Bankruptcy allows debtors who owe more money than they can reasonably repay to file for relief. The kind of bankruptcy you file will be determined by your financial situation. Chapter 13 Bankruptcy requires that you work out a payment plan with your creditors, repaying all or some of your debt. Chapter 7 will eliminate your debts, but does not provide the same protection of secured loans that Chapter 13 does. There are some debts, like student loans, spousal and child support payments and taxes that are not dischargeable under any chapter of bankruptcy.
Major credit cards, as well as those you have opened in department stores, can all be included in a bankruptcy filing. These are generally considered "unsecured" loans and you will likely retain possession of them. Keep in mind that the bankruptcy courts can see from your records when you acquired these items and don't take kindly to consumers running up debt right before filing for bankruptcy.
A new study indicates that over 60 percent of the 1.5 million Americans who filed bankruptcy last year were pushed over the financial edge by medical bills, reports CNN Health. While it's easy to believe that bad choice and a lavish lifestyle are responsible for most cases of bankruptcy, it is medical bills that is most often the culprit. The amazing thing is that three-quarters of the people who filed bankruptcy for medical-related financial problems had health insurance. Their out-of-pocket expenses and time off from work still did them in. It is for that reason that medical debts are included in bankruptcy filings.
A home can be included in bankruptcy proceedings, but what happens to your home in the event of bankruptcy is a complicated matter. There are a number of factors that will determine the outcome. Are your payments current? Are you filing Chapter 13 or Chapter 7? Do you live in a state that has a homestead exemption law? Do you plan on allowing the home to go into foreclosure? A competent attorney should be able to guide you through the confusing maze of questions you'll need to have answered before filing.
Like a mortgage loan, automobile loans may be included in a bankruptcy filing. Some states allow debtors to keep specific property that they will need to keep working or to care for their family. These exemptions vary from state to state. You can ask a lawyer to explain the auto exemption laws of your state to you.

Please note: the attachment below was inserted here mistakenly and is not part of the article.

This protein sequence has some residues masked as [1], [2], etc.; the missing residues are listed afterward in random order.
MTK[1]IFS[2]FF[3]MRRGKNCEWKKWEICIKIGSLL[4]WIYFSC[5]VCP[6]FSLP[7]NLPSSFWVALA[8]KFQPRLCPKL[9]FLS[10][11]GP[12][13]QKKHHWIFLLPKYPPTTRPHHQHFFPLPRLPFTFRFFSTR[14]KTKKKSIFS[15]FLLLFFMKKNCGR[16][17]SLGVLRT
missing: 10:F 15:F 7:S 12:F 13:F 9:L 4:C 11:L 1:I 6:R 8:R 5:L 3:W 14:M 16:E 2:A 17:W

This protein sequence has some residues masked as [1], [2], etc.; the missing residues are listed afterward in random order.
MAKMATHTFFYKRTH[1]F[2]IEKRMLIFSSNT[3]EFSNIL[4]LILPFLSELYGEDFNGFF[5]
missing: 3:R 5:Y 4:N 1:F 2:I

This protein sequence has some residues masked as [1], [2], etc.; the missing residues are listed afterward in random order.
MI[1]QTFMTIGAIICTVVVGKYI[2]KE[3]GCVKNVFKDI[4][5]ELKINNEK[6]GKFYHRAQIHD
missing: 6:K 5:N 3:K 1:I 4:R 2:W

It is, perhaps, no surprise that those having trouble paying the rest of their bills might have trouble paying utilities. Utilities can be included in a bankruptcy filing and if you do so an Automatic Stay will be imposed by the bankruptcy court, preventing the utility companies from shutting off service to your home. While the amount you owe prior to the filing date will be discharged, you will be responsible for paying all bills that are incurred following that date.
- Photo Credit Debt concept - cutting a credit card image by Sophia Winters from Fotolia.com
Can You File Your Utility Bills in Bankruptcy?
Bankruptcy can help you dispose of or manage your debts. Any utility bills that are severely past due or have been sent...
How to File for Medical Bankruptcy
A 2013 study conducted by NerdWallet Health estimates that medical debt accounts for 57 percent of all bankruptcy filings in the U.S....
How to Negotiate a Utility Bill Payment
Utility bills are a necessary evil of modern living. Without electricity to power your devices and water to clean your dishes, you...
What Can You Keep in a Bankruptcy?
What you get to keep when you file bankruptcy depends on the type of bankruptcy you file and the value of the...
What Can They Take in Bankruptcy?
In bankruptcy proceedings, you stand to lose a great deal depending on the type of case you file. If you file your...